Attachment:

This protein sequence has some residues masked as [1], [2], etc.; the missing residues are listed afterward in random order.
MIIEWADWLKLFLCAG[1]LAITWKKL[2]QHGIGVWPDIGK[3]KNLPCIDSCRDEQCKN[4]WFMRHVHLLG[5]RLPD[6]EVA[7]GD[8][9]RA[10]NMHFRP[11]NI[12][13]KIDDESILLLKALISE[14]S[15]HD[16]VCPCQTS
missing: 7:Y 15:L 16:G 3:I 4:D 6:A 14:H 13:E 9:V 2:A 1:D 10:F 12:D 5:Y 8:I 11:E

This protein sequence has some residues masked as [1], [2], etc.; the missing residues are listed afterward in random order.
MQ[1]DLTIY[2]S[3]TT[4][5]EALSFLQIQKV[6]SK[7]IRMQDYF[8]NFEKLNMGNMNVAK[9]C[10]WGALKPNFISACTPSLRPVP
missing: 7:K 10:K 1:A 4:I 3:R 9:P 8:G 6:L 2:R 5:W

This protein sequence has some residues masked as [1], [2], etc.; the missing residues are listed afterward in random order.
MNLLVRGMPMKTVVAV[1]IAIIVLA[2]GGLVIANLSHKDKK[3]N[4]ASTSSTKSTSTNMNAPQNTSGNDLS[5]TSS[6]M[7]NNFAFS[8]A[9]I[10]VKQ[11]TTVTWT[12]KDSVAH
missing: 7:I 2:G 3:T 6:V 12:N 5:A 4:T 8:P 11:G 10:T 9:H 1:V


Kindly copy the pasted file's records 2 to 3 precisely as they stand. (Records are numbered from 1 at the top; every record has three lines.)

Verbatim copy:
This protein sequence has some residues masked as [1], [2], etc.; the missing residues are listed afterward in random order.
MQ[1]DLTIY[2]S[3]TT[4][5]EALSFLQIQKV[6]SK[7]IRMQDYF[8]NFEKLNMGNMNVAK[9]C[10]WGALKPNFISACTPSLRPVP
missing: 7:K 10:K 1:A 4:I 3:R 9:P 8:G 6:L 2:R 5:W

This protein sequence has some residues masked as [1], [2], etc.; the missing residues are listed afterward in random order.
MNLLVRGMPMKTVVAV[1]IAIIVLA[2]GGLVIANLSHKDKK[3]N[4]ASTSSTKSTSTNMNAPQNTSGNDLS[5]TSS[6]M[7]NNFAFS[8]A[9]I[10]VKQ[11]TTVTWT[12]KDSVAH
missing: 7:I 2:G 3:T 6:V 12:N 5:A 4:T 8:P 11:G 10:T 9:H 1:V